Definition of zig in English:


Pronunciation /ziɡ/ /zɪɡ/


  • A sharp change of direction in a zigzag course.

    ‘he went round and round in zigs and zags’
    • ‘One fellow has his hands in his pockets and no zig in his zag at all.’

intransitive verbzigs, zigging, zigged

[no object]
  • Make a sharp change of direction.

    ‘we zigged to the right’
    • ‘We zigged when we should have zagged.’
    • ‘When everyone is zigging, that's when you want to zag.’
    • ‘Native speakers argue that we are still zigging when the rest of the world has zagged.’
    • ‘He invariably zigged when he should have zagged and was instrumental in the team's difficulties executing its offense.’
    • ‘He zigged and zagged and she went with him, arm clenched tightly to his.’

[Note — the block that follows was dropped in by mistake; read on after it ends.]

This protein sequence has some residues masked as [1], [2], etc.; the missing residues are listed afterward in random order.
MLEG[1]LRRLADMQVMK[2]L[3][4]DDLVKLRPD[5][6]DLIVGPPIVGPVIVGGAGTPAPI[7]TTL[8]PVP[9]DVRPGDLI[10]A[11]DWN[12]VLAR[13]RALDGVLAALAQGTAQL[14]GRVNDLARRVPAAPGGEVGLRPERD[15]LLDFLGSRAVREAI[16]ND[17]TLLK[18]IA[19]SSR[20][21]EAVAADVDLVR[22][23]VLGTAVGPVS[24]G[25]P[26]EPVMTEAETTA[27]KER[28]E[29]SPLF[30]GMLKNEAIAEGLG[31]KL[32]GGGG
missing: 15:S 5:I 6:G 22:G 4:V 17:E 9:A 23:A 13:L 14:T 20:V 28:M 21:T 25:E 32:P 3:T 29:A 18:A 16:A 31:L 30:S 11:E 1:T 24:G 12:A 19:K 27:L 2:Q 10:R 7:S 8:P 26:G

• ‘The market zigged and zagged and most groups ended little changed.’
    • ‘Arnott's fund will zig when everybody else zags.’
    • ‘If you zig when they zag, it is possible to search acres of water without seeing a fish.’
    • ‘Just when one thinks the Justices might zig, they zag, but whichever way they turn, their reasoning seems increasingly arbitrary and contrived.’


1960s by abbreviation of zigzag.